# 16.3 – Initializing a struct variable

by on September 15, 2018

As we know, assigning a value while declaration of a variable is called initializing. In this session we will discourse different ways of initializing a struct variable and issues involved.

## Initializing a struct variable

A struct variable can be initialized with a set of values as initialization of an array.

```struct product
{
int pcode;
char pname[20];
float price;
int qty;
float bill;
};
```

Here any variable belongs to “struct product” will have the members pcode of int type, pname of string type, price of float type, qty of int type and bill of float type.

While initializing a set of values to the struct variable make sure that, the order of values must match with the order of members in the struct definition.

```struct product a={1000,"cock",25.50,2,51.00};
```

Here the values would be properly assigned to the struct variable “a”

```#include<stdio.h>
struct product
{
int pcode;
char pname[20];
float price;
int qty;
float bill;
};
int main()
{
struct product a={1000,"cock",25.50,2,51.00};
printf("Product Code: %d",a.pcode);
printf("\nProduct Name: %s",a.pname);
printf("\nPrice: %f",a.price);
printf("\nQuantity: %d",a.qty);
printf("\nBill: %f",a.bill);
return 0;
}
```

Output:
Product Code: 1000
Product Name: cock
Price: 25.500000
Quantity: 2
Bill: 51.000000

It will leads to error if the order of values mismatch with the order of members in the struct definition. We will see the fact with an example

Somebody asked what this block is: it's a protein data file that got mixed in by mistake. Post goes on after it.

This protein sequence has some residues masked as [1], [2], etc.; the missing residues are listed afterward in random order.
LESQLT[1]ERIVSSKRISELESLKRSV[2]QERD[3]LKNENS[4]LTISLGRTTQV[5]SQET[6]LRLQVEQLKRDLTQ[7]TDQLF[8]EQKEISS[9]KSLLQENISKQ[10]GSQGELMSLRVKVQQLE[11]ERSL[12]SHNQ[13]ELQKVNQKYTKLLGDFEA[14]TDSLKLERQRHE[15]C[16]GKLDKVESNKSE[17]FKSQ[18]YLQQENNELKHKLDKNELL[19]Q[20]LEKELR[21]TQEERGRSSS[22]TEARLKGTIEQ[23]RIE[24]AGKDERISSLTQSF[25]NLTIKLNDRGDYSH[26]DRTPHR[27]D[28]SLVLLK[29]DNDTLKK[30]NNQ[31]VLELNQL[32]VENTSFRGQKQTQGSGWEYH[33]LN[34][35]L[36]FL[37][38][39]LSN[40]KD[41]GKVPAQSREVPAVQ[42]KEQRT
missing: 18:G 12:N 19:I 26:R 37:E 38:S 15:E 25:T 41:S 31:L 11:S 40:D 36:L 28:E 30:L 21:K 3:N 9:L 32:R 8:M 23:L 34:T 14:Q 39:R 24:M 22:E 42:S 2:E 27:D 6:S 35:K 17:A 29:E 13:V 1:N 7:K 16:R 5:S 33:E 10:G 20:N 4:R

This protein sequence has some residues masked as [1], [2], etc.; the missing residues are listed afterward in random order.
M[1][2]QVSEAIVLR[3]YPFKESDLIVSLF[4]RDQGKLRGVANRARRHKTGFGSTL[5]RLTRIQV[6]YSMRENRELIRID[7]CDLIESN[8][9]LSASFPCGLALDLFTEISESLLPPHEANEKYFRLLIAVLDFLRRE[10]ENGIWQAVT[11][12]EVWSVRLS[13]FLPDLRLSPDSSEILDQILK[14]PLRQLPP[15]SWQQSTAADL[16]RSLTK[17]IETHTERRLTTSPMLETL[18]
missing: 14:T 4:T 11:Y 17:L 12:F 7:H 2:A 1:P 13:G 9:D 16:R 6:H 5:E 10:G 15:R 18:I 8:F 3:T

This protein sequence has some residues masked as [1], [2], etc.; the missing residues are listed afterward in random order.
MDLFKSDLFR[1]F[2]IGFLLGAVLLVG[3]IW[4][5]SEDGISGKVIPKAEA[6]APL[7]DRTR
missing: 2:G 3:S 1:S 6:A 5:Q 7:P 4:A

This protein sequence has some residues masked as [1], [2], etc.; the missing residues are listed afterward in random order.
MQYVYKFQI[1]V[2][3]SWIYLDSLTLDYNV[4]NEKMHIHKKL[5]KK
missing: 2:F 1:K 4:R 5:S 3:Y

```#include<stdio.h>
struct product
{
int pcode;
char pname[20];
float price;
int qty;
float bill;
};
int main()
{
struct product a={1000,25.50,"cock",2,51.00};
printf("Product Code: %d",a.pcode);
printf("\nProduct Name: %s",a.pname);
printf("\nPrice: %f",a.price);
printf("\nQuantity: %d",a.qty);
printf("\nBill: %f",a.bill);
return 0;
}
```

Output:
//error

In the above example, price and pname are assigned in the order instead of pname and price, results error

## NULL struct variable:

If all the members of a struct variable are assigned with zeros then the struct variable is called NULL variable. We can assign every member of a struct variable with zero by initializing the struct variable with zero set.

```struct box
{
int b;
int w;
int h;
};
```
```struct box x={0};
```

Here all the members of struct variable “x” are initialized with 0s

```struct box y={1};
```

Here only the first member y. b is initialized with 1 and other members are initialized with 0s

```#include<stdio.h>
struct box
{
int b;
int w;
int h;
};
int main()
{
struct box x={0};
struct box y={1};
printf("Sides of first box %d\t%d\t%d",x.b,x.w,x.h);
printf("\nSides of second box %d\t%d\t%d",y.b,y.w,y.h);
return 0;
}
```

Output
Sides of first box  0    0      0
Sides of second box 1   0       0

## Initialization in C99:

From C99 onwards the initialization sequence can be changed by specifying the name of member in initialization statement

```struct box x={.w=20,.b=10,.h=45};
```

Here the first member “b” is initialized with 10, the second member “w” is initialized with 20 and the third member “h” is initialized with 45

```struct box x={.w=20};
```

Here only the second member “w” is initialized with 20, first and third members “b”, “h” are initialized with 0s

```#include<stdio.h>
struct box
{
int b;
int w;
int h;
};
int main()
{
struct box x={.w=20,.b=10,.h=45};
struct box y={.w=20};
printf("Sides of first box %d\t%d\t%d",x.b,x.w,x.h);
printf("\nSides of second box %d\t%d\t%d",y.b,y.w,y.h);
return 0;
}
```

Execution in ubuntu gcc:

```\$gcc –o demo demo.c
\$./demo
Sides of first box    10   20   45
Sides of second box   0    20    0
\$```

Note: If members of a struct variable are not assigned with any values then they are stored with garbage values.

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